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In vitro clinical-grade generation of red blood cells from human umbilical cord blood CD34+ cells

Authors

  • Eun Jung Baek,

    1. From the Department of Laboratory Medicine and the Brain Korea 21 Project for Medical Science, Yonsei University College of Medicine, and the Department of Laboratory Medicine, Hanyang University College of Medicine, Seoul, Korea.
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  • Han-Soo Kim,

    1. From the Department of Laboratory Medicine and the Brain Korea 21 Project for Medical Science, Yonsei University College of Medicine, and the Department of Laboratory Medicine, Hanyang University College of Medicine, Seoul, Korea.
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  • Sinyoung Kim,

    1. From the Department of Laboratory Medicine and the Brain Korea 21 Project for Medical Science, Yonsei University College of Medicine, and the Department of Laboratory Medicine, Hanyang University College of Medicine, Seoul, Korea.
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  • Honglien Jin,

    1. From the Department of Laboratory Medicine and the Brain Korea 21 Project for Medical Science, Yonsei University College of Medicine, and the Department of Laboratory Medicine, Hanyang University College of Medicine, Seoul, Korea.
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  • Tae-Yeal Choi,

    1. From the Department of Laboratory Medicine and the Brain Korea 21 Project for Medical Science, Yonsei University College of Medicine, and the Department of Laboratory Medicine, Hanyang University College of Medicine, Seoul, Korea.
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  • Hyun Ok Kim

    1. From the Department of Laboratory Medicine and the Brain Korea 21 Project for Medical Science, Yonsei University College of Medicine, and the Department of Laboratory Medicine, Hanyang University College of Medicine, Seoul, Korea.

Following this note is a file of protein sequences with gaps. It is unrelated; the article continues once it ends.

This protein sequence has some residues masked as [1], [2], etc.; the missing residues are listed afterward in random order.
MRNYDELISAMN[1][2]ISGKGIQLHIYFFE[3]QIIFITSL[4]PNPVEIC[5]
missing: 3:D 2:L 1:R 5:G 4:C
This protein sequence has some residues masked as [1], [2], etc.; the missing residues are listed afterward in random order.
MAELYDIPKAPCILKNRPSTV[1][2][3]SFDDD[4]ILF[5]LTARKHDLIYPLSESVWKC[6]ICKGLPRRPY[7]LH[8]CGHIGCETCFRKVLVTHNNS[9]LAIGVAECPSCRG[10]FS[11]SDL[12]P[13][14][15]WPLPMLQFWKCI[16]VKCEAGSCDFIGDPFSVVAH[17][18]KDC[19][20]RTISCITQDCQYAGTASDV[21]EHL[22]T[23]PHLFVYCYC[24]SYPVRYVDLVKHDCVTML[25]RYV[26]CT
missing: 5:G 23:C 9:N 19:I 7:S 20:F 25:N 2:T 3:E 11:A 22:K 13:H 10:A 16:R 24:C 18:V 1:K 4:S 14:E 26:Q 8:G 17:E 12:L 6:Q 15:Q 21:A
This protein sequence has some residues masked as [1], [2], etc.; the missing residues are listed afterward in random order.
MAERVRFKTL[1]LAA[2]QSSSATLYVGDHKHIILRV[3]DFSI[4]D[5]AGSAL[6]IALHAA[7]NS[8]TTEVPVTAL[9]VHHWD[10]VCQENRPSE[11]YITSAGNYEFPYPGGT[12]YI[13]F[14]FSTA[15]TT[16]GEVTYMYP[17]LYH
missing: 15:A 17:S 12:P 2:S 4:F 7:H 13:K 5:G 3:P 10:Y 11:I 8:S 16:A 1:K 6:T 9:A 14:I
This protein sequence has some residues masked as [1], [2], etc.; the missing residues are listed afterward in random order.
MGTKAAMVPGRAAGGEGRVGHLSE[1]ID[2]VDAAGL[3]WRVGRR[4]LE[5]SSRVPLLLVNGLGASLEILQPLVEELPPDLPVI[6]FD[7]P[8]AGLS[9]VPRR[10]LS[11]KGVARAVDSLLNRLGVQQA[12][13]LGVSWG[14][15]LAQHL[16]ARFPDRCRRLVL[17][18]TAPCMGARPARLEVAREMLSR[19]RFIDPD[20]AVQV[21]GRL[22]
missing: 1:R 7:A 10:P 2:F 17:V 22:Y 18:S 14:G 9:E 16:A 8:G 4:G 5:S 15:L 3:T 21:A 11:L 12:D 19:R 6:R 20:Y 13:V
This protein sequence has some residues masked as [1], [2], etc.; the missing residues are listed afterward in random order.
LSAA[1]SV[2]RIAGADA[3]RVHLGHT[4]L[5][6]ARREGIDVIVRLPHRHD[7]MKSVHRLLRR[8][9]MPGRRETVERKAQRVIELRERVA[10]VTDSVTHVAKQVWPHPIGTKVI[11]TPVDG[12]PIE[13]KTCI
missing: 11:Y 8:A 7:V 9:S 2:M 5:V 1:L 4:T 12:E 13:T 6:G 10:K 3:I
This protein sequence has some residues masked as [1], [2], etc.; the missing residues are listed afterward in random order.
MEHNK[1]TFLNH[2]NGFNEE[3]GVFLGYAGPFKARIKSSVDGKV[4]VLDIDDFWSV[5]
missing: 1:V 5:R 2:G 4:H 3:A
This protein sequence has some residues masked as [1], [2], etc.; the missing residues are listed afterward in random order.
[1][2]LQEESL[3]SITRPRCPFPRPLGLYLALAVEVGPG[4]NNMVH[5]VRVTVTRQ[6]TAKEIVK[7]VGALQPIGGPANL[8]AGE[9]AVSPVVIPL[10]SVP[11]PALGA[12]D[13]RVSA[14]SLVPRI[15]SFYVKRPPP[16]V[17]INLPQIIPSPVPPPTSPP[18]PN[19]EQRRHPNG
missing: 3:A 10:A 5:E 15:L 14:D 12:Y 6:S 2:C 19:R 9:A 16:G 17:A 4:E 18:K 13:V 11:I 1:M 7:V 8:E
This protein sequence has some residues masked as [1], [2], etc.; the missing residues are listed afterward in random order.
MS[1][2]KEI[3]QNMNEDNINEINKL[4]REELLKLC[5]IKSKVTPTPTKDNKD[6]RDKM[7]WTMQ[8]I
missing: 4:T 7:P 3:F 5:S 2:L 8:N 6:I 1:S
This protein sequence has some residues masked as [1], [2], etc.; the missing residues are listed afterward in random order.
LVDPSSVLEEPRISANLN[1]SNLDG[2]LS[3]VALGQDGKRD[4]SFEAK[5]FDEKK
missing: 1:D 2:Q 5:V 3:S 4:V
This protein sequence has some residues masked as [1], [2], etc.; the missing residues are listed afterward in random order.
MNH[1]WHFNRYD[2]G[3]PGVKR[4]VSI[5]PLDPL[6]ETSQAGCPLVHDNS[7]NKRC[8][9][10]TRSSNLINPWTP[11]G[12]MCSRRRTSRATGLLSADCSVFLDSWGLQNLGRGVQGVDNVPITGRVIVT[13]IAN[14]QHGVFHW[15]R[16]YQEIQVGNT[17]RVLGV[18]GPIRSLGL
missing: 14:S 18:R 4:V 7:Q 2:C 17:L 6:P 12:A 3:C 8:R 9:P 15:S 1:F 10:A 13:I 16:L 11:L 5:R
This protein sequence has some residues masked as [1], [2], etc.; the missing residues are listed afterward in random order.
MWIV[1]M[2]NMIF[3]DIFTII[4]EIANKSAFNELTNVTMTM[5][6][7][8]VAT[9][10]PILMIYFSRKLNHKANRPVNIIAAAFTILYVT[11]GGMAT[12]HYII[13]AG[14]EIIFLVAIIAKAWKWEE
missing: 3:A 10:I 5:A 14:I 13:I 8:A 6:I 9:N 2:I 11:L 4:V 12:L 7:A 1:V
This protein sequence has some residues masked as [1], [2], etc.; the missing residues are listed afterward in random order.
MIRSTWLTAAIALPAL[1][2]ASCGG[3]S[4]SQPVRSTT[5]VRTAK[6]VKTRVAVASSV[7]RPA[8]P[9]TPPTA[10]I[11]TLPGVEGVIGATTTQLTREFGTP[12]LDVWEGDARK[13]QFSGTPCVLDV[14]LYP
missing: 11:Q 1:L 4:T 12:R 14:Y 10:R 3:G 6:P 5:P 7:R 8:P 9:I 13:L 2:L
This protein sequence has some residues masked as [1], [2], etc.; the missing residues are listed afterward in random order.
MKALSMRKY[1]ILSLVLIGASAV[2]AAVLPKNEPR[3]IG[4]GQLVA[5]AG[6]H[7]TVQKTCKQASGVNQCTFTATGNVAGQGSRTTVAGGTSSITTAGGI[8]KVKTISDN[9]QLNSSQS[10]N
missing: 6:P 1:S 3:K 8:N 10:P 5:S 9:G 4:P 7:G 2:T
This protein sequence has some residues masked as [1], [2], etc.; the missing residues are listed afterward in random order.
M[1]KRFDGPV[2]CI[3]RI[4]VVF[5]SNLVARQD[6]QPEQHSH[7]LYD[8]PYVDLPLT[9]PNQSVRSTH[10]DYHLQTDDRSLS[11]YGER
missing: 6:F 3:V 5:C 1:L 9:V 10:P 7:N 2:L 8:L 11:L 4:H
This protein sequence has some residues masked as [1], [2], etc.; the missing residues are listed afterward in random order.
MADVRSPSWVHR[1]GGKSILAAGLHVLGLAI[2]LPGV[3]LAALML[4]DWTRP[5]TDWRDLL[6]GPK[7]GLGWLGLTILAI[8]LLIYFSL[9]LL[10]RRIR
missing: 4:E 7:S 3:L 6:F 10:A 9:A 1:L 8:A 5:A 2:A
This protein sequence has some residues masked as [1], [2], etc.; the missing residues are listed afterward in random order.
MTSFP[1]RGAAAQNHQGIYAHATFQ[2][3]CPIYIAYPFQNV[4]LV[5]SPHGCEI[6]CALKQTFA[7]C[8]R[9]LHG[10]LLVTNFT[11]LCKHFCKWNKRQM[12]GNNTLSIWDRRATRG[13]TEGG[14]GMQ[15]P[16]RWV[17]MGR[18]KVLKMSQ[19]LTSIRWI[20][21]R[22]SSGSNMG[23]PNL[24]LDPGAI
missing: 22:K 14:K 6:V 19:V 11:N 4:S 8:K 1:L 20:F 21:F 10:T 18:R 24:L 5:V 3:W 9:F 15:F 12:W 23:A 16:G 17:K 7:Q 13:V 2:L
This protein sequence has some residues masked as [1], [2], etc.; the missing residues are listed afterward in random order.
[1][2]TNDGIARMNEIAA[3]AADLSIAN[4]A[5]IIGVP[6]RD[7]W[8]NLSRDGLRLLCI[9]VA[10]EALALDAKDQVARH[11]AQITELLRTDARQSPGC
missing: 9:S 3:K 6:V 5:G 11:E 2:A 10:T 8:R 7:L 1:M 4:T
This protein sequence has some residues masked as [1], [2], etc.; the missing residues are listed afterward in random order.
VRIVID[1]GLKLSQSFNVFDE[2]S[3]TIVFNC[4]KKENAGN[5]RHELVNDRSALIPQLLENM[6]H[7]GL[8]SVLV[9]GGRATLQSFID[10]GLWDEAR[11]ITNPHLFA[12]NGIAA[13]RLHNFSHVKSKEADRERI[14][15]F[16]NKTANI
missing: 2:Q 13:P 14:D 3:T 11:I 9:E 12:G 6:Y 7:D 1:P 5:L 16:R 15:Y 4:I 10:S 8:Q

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  • This work was supported by the Korea Research Foundation (Grant KRF-2007-313-E00445) funded by the Korean government (MOEHRD).

Hyun Ok Kim, MD, PhD, Department of Laboratory Medicine, Yonsei University College of Medicine, CPO Box 8044, 134 Sinchon-dong, Seodaemun-gu, Seoul, Korea; e-mail: hyunok1019@yuhs.ac

Abstract

BACKGROUND: There is no appropriate alternative source of red blood cells (RBCs) to relieve the worsening shortage of blood available for transfusion. Therefore, in vitro generation of clinically available RBCs from hematopoietic stem cells could be a promising new source to supplement the blood supply. However, there have been few studies about the generation of clinical-grade RBCs by coculture on human mesenchymal stem cells (MSCs) and various cytokine supplements, even though the production of pure RBCs requires coculture on stromal cells and proper cytokine supplements.

STUDY DESIGN AND METHODS: Umbilical cord blood (CB) CD34+ cells were cultured in serum-free medium supplemented with two cytokine sets of stem cell factor (SCF) plus interleukin-3 (IL-3) plus erythropoietin (EPO) and SCF plus IL-3 plus EPO plus thrombopoietin (TPO) plus Flt-3 for 1 week, followed by coculture upon MSCs derived from bone marrow (BM) or CB for 2 weeks.

RESULTS: Almost pure clinical-grade RBCs could be generated by coculturing with CB-MSCs but not BM-MSCs. Expansion fold and enucleation rate were significantly higher in coculture with CB-MSCs than BM-MSCs. Despite a 2.5-fold expansion of erythroblasts in the presence of TPO and Flt-3 for 8 days, the final RBC count was higher without TPO and Flt-3.

CONCLUSIONS: This study is the first report on generating clinical-grade RBCs by in vitro culture with human MSCs and compared effectiveness of several cytokines for RBC production. This provides a useful basis for future production of clinically available RBCs and a model of erythropoiesis that is analogous to the in vivo system.

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